New (Paperback)

Understanding Our Need for Novelty and Change

By Winifred Gallagher

Penguin Books, 9780143123743, 259pp.

Publication Date: September 24, 2013

Other Editions of This Title:
Hardcover (12/29/2011)
Compact Disc (12/1/2012)
MP3 CD (12/1/2016)
Compact Disc (1/17/2012)
MP3 CD (1/1/2012)
Compact Disc (1/1/2012)
MP3 CD (12/1/2012)
MP3 CD (1/17/2012)

List Price: 17.00*
* Individual store prices may vary.


An exploration of how humans respond to novelty from the "New York Times "bestselling author of "Rapt"
Why are we attuned to the latest headline, diet craze, smartphone, and fashion statement? Why do we relish a change of scene, eye attractive strangers, and develop new interests?
Follow a crawling baby around and you ll see that right from the beginning, nothing excites us more than something new and different. Our unique human brains are biologically primed to engage with and even generate novelty. This neophilia has enabled us to thrive in a world of cataclysmic change, but now we confront an unprecedented deluge of new things one that shows no sign of slowing. In "New" acclaimed behavioral science writer Winifred Gallagher, using cutting-edge research and interviews with countless experts, shows us how we can use our adaptive gift to navigate more skillfully through our rapidly changing world by focusing on the new things that really matter.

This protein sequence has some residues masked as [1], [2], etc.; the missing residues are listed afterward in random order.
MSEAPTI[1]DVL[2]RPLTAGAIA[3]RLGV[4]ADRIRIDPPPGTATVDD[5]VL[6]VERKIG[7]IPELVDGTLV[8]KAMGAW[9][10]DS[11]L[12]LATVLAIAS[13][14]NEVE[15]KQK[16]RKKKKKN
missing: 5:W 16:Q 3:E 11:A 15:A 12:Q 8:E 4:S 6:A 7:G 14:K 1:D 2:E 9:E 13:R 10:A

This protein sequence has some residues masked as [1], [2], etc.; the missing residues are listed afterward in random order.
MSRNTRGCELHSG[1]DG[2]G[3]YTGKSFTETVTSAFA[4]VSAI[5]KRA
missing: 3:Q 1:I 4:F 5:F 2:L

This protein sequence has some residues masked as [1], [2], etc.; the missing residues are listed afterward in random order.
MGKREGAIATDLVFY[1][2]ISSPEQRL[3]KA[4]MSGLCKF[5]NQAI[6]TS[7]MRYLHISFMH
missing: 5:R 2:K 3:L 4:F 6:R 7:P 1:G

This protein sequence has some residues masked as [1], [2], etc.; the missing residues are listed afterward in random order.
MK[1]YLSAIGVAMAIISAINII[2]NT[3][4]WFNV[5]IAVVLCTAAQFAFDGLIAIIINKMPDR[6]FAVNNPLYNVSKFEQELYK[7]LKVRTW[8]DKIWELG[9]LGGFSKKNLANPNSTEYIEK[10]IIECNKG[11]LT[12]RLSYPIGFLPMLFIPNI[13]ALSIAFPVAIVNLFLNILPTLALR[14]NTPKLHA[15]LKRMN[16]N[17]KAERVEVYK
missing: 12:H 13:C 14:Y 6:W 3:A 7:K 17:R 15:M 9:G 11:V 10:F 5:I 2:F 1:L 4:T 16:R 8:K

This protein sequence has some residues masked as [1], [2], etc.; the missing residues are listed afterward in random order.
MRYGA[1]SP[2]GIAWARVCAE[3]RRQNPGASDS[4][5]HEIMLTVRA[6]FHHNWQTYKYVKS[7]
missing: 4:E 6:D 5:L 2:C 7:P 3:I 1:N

About the Author

Winifred Gallagher is the author of several books including "Rapt: Attention and the Focused Life," "House" "Thinking," and "Just the Way You Are." She has written for numerous publications, such as the "Atlantic Monthly," "Rolling Stone," and the "New York Times." She lives in Dubois, Wyoming.

Praise For New: Understanding Our Need for Novelty and Change

“Considering experiences that range from video games to consumer food preferences, this book is an engaging, enjoyable read… An accessible, well-researched work that crosses a variety of disciplines and will satisfy scientifically curious readers. It will appeal to those who enjoy Stephen Jay Gould and Oliver Sacks.”  –Library Journal

“It’s difficult to categorize Gallagher’s exuberant survey through so many areas of interest, but she proves her point: curiosity about and hunger for the new can certainly take you to many fascinating places.” --BookList

A bright look at our fascination with the new and different… [Gallagher]… notes neophilia will undoubtedly prove valuable in a future where the only certainly is constant change. Engaging and cautionary.” --Kirkus